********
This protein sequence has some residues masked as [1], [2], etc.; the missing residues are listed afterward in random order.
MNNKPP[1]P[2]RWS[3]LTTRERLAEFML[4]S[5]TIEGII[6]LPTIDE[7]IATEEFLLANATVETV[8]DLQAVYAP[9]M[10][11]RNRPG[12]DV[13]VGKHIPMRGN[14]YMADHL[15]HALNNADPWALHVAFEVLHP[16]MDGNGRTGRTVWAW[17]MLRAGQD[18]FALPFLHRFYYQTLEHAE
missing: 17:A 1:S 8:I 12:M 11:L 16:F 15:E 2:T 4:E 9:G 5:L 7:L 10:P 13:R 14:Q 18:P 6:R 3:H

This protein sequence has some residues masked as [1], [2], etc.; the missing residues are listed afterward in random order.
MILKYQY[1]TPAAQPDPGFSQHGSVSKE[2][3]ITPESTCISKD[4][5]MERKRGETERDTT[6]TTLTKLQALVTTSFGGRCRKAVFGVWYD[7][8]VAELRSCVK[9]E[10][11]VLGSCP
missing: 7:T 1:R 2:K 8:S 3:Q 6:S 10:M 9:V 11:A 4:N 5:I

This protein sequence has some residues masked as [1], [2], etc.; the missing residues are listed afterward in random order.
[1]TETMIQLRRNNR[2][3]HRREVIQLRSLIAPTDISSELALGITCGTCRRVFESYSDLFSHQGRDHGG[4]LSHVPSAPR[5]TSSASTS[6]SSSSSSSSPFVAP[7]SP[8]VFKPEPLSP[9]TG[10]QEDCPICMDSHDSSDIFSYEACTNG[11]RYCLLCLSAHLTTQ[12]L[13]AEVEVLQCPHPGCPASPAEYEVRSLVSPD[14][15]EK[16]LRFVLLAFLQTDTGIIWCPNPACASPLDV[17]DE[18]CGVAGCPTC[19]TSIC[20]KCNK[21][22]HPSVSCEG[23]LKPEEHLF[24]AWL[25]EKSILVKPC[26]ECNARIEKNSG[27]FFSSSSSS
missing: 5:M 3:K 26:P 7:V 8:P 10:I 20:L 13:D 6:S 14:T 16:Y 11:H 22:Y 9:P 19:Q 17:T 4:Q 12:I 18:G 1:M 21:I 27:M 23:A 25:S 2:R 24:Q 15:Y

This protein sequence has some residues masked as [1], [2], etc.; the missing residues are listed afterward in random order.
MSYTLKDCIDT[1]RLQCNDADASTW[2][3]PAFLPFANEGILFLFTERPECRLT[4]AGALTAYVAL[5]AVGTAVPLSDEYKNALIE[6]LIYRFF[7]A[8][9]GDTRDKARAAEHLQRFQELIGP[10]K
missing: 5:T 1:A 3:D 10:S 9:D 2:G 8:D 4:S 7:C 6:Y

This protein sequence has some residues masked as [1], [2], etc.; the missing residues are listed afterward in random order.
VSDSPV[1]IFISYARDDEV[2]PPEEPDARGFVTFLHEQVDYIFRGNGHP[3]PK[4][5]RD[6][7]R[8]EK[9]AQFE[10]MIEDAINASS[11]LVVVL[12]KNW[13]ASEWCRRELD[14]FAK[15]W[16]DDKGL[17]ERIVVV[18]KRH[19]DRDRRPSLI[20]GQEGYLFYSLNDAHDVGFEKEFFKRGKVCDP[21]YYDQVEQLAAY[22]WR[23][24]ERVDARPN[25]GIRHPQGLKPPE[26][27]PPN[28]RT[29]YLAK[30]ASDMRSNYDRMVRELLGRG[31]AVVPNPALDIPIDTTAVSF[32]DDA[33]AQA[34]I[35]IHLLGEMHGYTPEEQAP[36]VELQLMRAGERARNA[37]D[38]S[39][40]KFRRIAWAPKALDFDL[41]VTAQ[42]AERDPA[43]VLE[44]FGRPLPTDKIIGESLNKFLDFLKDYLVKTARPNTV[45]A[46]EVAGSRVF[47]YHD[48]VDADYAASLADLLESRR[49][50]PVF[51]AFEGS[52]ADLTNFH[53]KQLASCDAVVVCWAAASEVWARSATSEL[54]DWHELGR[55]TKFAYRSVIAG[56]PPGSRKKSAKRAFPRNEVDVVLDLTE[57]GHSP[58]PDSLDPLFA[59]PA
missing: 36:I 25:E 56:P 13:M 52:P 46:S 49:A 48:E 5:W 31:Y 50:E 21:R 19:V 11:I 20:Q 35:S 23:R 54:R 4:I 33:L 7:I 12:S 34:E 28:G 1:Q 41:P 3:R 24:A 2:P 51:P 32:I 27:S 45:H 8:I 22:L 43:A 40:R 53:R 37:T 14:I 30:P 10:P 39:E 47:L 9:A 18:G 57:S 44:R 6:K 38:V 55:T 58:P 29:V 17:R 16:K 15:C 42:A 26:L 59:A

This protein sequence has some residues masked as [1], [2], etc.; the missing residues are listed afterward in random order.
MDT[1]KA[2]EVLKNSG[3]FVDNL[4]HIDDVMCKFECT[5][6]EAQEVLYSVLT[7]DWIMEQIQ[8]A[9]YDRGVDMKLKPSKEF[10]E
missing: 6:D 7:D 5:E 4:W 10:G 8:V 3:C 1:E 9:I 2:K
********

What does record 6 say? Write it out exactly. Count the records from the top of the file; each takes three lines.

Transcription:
This protein sequence has some residues masked as [1], [2], etc.; the missing residues are listed afterward in random order.
MDT[1]KA[2]EVLKNSG[3]FVDNL[4]HIDDVMCKFECT[5][6]EAQEVLYSVLT[7]DWIMEQIQ[8]A[9]YDRGVDMKLKPSKEF[10]E
missing: 6:D 7:D 5:E 4:W 10:G 8:V 3:C 1:E 9:I 2:K